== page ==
Wednesday, November 7, 2012

Kew Wednesdays: The Princess of Wales Conservatory, Part 1


The sky had been teasing us throughout our day at Kew, sun one moment, clouds the next followed by a downpour. As we walked up to the Princess of Wales Conservatory the sky turned dark and sprinkles started to fall.

All the better to have a little dramatic weather to accompany our arrival at this rather remarkable building and the fabulous plantings around it.

From the Kew website… “The Princess of Wales Conservatory was commissioned in 1982 to replace a group of 26 smaller buildings that were falling into disrepair. It was named after Princess Augusta, founder of Kew, and opened in 1987 by Diana, Princess of Wales. It is the most complex conservatory at Kew, containing ten computer-controlled climatic zones under one roof.”

“The two main climate zones are the ‘dry tropics’, representing the world’s warm, arid areas, and the ‘wet tropics’, housing moisture loving plants from ecosystems such as rainforests and mangrove swamps. The eight remaining microclimates include a seasonally dry zone containing desert and savanna plants, plus sections for carnivorous plants, ferns and orchids.”

I really thought I was paying more attention to the climactic zones and would be able to tell you when we passed from one to another, but I was wrong. I just got caught up in the beauty of the plants and failed to catalogue what section we were in. Hopefully you can relate…



Must be a Dasilyrion, I didn't see a label.

Even though I completely forgot about this small crevice garden when I did my post on the topic, it must have been part of the impetus for my thinking about them

Notice the painted backdrop, the desert goes on forever, all the way to the mountains!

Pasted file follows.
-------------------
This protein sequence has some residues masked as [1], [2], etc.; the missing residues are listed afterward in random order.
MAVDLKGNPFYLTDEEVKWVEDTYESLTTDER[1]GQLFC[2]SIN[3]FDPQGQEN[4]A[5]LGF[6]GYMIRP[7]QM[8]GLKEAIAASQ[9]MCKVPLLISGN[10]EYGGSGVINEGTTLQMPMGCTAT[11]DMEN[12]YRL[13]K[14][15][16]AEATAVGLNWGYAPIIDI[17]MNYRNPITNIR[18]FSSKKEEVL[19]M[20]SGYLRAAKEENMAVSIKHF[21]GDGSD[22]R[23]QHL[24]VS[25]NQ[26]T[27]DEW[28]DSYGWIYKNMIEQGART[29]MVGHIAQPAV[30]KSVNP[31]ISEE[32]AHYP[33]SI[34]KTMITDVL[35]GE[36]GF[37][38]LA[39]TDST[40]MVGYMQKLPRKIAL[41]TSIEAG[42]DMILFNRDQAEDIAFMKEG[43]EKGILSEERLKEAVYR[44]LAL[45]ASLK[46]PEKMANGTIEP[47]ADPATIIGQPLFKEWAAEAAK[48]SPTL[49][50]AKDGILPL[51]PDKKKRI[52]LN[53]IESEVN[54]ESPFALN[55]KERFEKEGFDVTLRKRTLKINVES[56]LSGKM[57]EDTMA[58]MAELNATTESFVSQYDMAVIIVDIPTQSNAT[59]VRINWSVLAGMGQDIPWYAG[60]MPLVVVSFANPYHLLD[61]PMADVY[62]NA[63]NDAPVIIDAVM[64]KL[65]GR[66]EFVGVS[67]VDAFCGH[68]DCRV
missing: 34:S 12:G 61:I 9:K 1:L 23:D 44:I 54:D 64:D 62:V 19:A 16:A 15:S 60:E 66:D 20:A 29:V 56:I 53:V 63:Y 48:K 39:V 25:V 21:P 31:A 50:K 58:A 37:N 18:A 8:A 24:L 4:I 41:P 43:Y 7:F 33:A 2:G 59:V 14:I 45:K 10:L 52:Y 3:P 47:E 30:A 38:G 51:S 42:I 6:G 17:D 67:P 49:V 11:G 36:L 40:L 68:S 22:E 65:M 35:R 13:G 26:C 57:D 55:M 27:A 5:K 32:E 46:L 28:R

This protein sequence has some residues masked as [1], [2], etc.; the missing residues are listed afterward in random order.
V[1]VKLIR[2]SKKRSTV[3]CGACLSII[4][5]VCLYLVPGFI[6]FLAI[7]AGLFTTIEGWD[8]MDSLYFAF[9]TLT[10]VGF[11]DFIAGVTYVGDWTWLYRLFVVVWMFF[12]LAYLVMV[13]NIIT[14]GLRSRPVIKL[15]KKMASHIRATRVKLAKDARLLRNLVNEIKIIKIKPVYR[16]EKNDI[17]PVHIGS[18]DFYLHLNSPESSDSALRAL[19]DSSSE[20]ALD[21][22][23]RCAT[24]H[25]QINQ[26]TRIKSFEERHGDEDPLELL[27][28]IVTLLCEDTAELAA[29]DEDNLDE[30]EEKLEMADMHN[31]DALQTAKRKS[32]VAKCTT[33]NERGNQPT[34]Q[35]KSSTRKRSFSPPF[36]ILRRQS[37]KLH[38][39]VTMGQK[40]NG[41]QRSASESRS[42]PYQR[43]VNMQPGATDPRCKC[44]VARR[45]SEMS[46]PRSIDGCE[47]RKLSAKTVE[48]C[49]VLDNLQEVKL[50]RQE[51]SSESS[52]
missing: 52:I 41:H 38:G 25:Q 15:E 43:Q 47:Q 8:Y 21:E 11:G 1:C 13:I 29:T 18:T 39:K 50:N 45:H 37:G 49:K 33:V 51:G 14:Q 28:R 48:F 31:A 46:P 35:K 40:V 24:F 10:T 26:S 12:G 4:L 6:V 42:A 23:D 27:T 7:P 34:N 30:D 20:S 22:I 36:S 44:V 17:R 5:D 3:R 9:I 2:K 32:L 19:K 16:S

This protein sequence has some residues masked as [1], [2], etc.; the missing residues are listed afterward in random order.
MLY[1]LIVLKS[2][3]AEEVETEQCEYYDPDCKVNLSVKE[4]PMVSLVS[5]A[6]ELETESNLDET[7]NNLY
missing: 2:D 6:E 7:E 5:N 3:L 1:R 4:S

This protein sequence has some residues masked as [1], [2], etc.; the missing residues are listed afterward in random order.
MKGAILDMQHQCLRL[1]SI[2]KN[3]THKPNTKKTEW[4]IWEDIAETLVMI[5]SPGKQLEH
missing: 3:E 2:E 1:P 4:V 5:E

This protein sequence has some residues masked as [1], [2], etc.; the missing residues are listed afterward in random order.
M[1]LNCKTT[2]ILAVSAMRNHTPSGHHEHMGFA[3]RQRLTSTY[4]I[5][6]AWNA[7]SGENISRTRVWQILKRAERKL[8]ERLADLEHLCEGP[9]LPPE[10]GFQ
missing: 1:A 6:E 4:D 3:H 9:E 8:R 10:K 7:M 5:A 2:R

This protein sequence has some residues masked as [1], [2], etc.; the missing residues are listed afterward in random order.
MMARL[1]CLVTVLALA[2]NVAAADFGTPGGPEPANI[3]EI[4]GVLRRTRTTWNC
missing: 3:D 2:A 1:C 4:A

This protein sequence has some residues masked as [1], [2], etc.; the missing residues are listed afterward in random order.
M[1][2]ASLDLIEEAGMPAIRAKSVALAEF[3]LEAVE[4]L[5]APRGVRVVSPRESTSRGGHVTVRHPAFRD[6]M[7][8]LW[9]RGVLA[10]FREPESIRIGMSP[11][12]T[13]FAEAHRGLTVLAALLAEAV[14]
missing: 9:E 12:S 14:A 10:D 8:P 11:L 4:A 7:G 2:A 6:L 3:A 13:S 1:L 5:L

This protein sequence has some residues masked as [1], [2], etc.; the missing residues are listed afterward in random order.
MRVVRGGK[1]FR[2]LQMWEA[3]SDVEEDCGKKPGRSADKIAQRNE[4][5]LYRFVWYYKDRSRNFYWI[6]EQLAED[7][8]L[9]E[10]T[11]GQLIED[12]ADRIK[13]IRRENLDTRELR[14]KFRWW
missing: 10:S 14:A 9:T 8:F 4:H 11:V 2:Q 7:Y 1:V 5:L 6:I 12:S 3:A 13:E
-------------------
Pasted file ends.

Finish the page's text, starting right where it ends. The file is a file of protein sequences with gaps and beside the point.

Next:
When we first entered the conservatory many of the top vents were open, however as the rain picked up they started to close.The sound of the rain falling on the glass and the creaking of the gears closing the vents would make the perfect soundtrack to a scary movie...I felt as though the building was coming alive.

Yucca queretaroensis

Yucca queretaroensis, close-up!

Aloe sessiliflora

Aloe arborescens variegata

Dracaena cinnabari


Dracaena schizantha

Euphorbia fortissima

Euphorbia fortissima, close-up

LOVE this scene. I think I need to plant my Echium wildpretti in groups from now on! If the darn things just wouldn't bloom...







Selenicereus anthonyanus, quite possibly the coolest ground cover ever!

Titan arum. We were too late for the flower but this is just as good in my book!

Thunbergia mysorensis

Rhizophora 'Red Mangrove'

Here's an example of the signs I should have been taking a picture of with each zone we entered and left. That way I could have given you a much better tour!

We entered the conservatory in the desert and wound our way through the various zones and are now back at where we started, only on a different path. Quiabentia verticillata...crazy polka dots!

These remind me of the fabric versions I've seen. They almost look more fake than real.




The white plant, on the left...

This guy...

Is old!






That's it for Part 1! Next week in Part 2 of the Princess of Wales Conservatory we visit the Bromeliad section. While you can imagine I was perfectly at home in the desert (and took the bulk of my photos there) I was captivated by the different shapes and colors of the Bromeliads and could have spent an entire day just staring at them!